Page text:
I still have to read Tender is the Night, the book Scott was written while Zelda was showing the early signs of her illness.

Sunday, December 28, 2014

Mixing Memory and Desire: Etta and Otto and Russell and James by Emma Hooper


I have read at least 50 books this year. It is a rare occasion at the book's end to find tears swelling in my eyes. Rarely do characters step out from behind the veil and take you traveling with them for some hundred pages so that at the journey's end you mourn the loss of what was shared.

Emma Hooper's Etta and Otto and Russell and James is that kind of book.

When I first saw the book on NetGalley and read it was about an 83 year old woman on a trek across Canada accompanied by a coyote I was not sure I wanted to read about old people.

For one thing as a pastor's wife I have spent my life, starting in my twenties, mostly around old people. And for another thing I am getting old myself. Later I looked at it again. I read the reviews:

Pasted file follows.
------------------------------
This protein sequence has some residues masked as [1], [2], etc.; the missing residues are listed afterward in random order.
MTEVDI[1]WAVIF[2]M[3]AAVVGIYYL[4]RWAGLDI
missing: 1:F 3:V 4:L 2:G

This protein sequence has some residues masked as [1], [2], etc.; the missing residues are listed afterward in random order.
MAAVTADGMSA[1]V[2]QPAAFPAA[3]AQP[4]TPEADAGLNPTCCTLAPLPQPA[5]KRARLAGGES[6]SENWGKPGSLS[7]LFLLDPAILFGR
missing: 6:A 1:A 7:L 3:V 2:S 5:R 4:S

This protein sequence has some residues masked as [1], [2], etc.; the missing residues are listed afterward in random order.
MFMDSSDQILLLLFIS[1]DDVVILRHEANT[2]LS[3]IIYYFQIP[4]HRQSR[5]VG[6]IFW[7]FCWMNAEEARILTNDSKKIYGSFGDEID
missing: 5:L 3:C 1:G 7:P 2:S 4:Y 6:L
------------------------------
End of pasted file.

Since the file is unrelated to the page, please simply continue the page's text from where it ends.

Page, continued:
"Hooper’s spare, evocative prose dips in and out of reality and travels between past and present creating what Etta tells Otto is just a long loop. This is a quietly powerful story whose dreamlike quality lingers long after the last page is turned."– Library Journal (starred review)
"Etta and Otto and Russell and James is incredibly moving, beautifully written and luminous with wisdom. It is a book that restores one's faith in life even as it deepens its mystery. Wonderful!"– Chris Cleave, #1 New York Times Bestselling author of Little Bee